* Red: A Crayon’s Story
   This deceptively simple picture book is ostensibly about a red crayon who somehow colors everything blue, not red.  People of all ages will like the positive ending.


* Jazz Jennings Reads I Am Jazz
   Jazz Jennings, who wrote about being a transgender teen in the book I Am Jazz, does a read-aloud in this 4 ½ minute video and offers an affirming message to young people at the end.  

You can purchase the book HERE.


* LGBTQ+ Vocabulary Activities and Reading Passage about Gay Pride Month
   This resource teaches English Language Learners and other students 27 vocabulary words about LGBTQ+ issues and Gay Pride Month.  It includes materials for flash cards, word walls, and a vocabulary game.  In addition, there are word search and crossword puzzles as well as a reading passage that gives students background information about Gay Pride Month.

This TpT resource includes a reading passage about Gay Pride Month, & various activities that help students learn 27 words about LGBTQ issues.

Happy Pride Month!


Sunday, May 2, 2021

Celebrate Teacher Appreciation Week with These Deals & a TpT Sale!

"I'm embarrassed every time I look a teacher in the eye,
because we ask them to do so much for so little."
-- Phil McGraw

(Updated Monday, May 3, 2021)

This year, Teacher Appreciation Week is being celebrated while some teachers in the U.S. and throughout the world are still teaching students remotely and some teachers have returned to in-person classroom teaching.  Whatever your particular situation, the 2021-2021 school year has been been like no other.  Hopefully, educators and students can return to a semblance of normality at the start of the next school year.

For flyers, certificates, and social media images to promote Teacher Appreciation Week, check out the National PTA materials on their website.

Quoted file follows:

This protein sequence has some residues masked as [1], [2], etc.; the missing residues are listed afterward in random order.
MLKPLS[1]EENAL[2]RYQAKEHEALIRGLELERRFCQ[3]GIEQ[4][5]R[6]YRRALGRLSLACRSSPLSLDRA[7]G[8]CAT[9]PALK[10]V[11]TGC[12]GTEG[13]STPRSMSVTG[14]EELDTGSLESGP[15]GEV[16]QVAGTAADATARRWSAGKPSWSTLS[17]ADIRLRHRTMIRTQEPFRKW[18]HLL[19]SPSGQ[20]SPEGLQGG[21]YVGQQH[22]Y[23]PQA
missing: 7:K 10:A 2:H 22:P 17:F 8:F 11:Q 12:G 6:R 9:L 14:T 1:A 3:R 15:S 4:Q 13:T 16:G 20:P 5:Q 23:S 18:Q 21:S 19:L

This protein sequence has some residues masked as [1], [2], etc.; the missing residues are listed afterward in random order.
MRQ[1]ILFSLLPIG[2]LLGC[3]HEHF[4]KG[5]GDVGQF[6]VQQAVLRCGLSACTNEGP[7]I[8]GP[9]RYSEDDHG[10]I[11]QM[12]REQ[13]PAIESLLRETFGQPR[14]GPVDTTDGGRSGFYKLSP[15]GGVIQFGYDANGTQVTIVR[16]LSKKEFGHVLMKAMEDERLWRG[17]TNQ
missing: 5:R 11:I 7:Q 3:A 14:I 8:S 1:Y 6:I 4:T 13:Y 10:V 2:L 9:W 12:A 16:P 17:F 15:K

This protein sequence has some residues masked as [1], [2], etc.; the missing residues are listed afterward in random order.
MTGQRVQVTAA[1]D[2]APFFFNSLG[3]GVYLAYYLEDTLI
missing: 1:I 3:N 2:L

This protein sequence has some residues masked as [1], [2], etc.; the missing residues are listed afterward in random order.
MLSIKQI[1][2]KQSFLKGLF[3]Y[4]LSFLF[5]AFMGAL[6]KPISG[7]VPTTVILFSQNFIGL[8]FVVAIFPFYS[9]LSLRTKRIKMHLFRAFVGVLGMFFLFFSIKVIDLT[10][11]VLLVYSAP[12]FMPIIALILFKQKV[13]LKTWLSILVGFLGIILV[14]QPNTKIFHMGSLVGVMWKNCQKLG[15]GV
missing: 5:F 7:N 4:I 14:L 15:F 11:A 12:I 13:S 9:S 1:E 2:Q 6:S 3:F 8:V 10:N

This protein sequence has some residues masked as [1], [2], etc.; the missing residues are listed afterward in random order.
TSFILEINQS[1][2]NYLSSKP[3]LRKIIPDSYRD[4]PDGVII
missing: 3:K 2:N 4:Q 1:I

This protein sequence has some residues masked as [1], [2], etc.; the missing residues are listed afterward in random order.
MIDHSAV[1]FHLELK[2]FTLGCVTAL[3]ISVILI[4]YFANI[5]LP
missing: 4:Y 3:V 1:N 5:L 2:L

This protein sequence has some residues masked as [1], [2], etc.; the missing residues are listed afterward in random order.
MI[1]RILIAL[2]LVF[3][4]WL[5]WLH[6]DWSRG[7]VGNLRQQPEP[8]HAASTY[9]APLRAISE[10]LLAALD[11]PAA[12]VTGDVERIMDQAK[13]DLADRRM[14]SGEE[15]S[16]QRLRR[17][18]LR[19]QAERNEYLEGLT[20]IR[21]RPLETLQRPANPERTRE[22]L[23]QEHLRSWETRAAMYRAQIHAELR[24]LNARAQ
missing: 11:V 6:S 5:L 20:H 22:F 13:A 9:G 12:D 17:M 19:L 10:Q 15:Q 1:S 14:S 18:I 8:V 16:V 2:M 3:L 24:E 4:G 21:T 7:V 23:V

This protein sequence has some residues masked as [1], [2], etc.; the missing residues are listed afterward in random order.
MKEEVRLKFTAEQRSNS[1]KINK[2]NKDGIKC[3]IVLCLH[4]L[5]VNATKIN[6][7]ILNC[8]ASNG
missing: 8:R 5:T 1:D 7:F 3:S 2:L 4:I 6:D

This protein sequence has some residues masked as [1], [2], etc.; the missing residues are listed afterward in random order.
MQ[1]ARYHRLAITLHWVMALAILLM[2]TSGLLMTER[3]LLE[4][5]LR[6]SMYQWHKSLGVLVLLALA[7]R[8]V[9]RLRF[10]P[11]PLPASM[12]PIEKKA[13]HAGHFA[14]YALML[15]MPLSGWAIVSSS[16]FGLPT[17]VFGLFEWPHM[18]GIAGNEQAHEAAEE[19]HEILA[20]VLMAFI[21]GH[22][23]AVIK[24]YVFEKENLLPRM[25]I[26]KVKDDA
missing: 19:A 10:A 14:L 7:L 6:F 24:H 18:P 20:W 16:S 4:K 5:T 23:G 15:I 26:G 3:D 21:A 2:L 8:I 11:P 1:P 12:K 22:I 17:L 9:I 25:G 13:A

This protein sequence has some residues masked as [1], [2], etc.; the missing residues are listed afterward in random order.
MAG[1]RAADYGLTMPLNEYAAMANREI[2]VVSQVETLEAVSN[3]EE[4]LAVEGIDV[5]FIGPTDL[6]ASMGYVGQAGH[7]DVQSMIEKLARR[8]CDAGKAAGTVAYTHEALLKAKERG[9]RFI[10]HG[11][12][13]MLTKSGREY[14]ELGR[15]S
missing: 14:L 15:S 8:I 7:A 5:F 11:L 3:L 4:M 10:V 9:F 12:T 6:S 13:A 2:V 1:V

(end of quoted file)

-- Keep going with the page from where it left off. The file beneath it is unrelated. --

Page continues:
Only a few of the chain restaurants that used to offer deals during this week did so last year but there are more this year.  Given the huge economic losses restaurants faced (and still face), I think it's really nice they are giving some special deals to educators in 2021.  You can find a list of some restaurants and other businesses offering special deals below.

Celebrate Teacher Appreciation Week with special offers! source: The ESL Nexus

Many businesses offer discounts to educators throughout the year but I did not include them in this round up, except for one which I saw for the first time today.  Just click on the green links to go to their websites for more information.  (I looked at all the websites to verify the info and it was accurate at the time I wrote this blog post.)

Breugger's Bagels
What: a) a free medium drip or iced coffee with any purchase b) $10 off any catered order over $75
When: May 3rd - May 7th
How: Use promo code TENOFF75 when placing your order

Buffalo Wild Wings
What: 20% off dine-in or take-out orders at participating restaurants
When: May 5th
How: Show your school ID